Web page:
Of course, this is all a lot of work and it sounds especially impossibe for a divided and dysfunctional government. But on Tax Day, I think we can come together and agree no matter where we come from that we could carve a better tax code out of a banana. Let that be what brings us all together and makes Tax Day a joyous holiday we can all celebrate!
OK, that’s probably way over the top. But can we at least agree when something is this obvious – and get the elected leadership to work on it?
Reblogged this on rennydiokno.com.
Thank you for reblogging!
Excellent point about reducing the costs of the paperwork and increasing the amount of money available to run the government. I find that paperwork of all sorts is costing the government an excessive amount of money. They are struggling to digitize their forms and documents so they continue to pay exorbitant amounts for printing, storage, filing, organizing (I mean they pay people to move paper), and archiving. Not to mention, as you went into, the ever increasing complexity of deciphering line items is costing additional resources.
It is completely wasted. There is a general rule that simplicity works against fairness, but there is also a point where complexity works against fairness – and certainly against perceived fairness. Everyone believes that those who can afford to hire good accountants are getting a big break, and that does seem to be true. That’s a huge problem.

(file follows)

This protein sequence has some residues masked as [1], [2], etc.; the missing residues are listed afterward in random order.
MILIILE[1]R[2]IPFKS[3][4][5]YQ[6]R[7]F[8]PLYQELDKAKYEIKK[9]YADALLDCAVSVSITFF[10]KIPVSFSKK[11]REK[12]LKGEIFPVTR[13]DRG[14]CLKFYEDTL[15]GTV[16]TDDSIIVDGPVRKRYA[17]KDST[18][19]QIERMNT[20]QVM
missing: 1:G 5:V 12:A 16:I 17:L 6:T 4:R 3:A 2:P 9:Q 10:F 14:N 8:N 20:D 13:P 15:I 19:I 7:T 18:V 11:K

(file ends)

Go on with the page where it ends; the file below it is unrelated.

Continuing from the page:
There is no excuse for the level of complexity we have. It works against everyone’s values and expectations for an efficient and fair system.
The whole system could be done on a postcard or better yet one email. They should tell you what your bill is and send it to you rather than make us have to do it.
I don’t know if the IRS could ever send us a bill, but it could be done on a much simpler online form, yes.
Our taxes are so much lower than any other industrialized nation there is no place to complain. Simplification would be good but that always goes against fairness. A flat tax would be a lot simpler but it would be regressive.
I believe that a flat tax with a high deduction based on 200% of the poverty line, ie the basic cost of living in the US, would be at least as progressive as we have now. So I don’t think we can argue that fairness or prgressivity is the main goal of the system we have now.
If you have anything complicated on your taxes, DO NOT WAIT UNTIL THE LAST MINUTE! Many times you have options regarding what you claim this year or next and those should be evaluated carefully. The biggest single mistake I see comes from people who rush through everything on their own without reading anything about what they are doing.
Advice from the accountant! 🙂 I hope no one waited until the last minute. Wait, nearly everyone does. Nevermind. 🙂
Yes, let us lament together:
” If we reduced that by 2/3 to about $78B, we could have an accompanying tax increase of $78B…”
I know, you don’t want to pay any more than you do. But we do have a deficit, and as long as we do we can’t ignore it.
I’ve been doing just that – procrastinating!
See? Everyone does. 🙂 Hope it worked out!